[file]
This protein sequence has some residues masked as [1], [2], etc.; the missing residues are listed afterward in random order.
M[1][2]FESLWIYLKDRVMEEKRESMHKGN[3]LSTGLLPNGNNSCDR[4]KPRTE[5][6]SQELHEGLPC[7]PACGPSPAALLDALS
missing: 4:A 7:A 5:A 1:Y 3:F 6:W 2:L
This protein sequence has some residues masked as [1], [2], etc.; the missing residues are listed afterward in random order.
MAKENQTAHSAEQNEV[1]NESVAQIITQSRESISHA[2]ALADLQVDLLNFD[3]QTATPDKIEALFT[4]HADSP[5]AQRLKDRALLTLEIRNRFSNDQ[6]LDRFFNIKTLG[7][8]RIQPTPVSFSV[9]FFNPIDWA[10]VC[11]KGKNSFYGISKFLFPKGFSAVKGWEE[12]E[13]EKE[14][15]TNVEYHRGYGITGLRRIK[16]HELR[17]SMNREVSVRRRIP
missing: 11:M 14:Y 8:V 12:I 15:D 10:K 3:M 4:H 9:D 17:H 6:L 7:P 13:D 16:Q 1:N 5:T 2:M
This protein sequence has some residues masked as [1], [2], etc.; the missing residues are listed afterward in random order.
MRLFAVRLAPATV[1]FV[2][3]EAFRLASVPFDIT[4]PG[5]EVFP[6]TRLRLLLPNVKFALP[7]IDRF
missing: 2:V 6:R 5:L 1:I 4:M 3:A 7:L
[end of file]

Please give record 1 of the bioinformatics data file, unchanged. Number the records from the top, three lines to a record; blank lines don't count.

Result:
This protein sequence has some residues masked as [1], [2], etc.; the missing residues are listed afterward in random order.
M[1][2]FESLWIYLKDRVMEEKRESMHKGN[3]LSTGLLPNGNNSCDR[4]KPRTE[5][6]SQELHEGLPC[7]PACGPSPAALLDALS
missing: 4:A 7:A 5:A 1:Y 3:F 6:W 2:L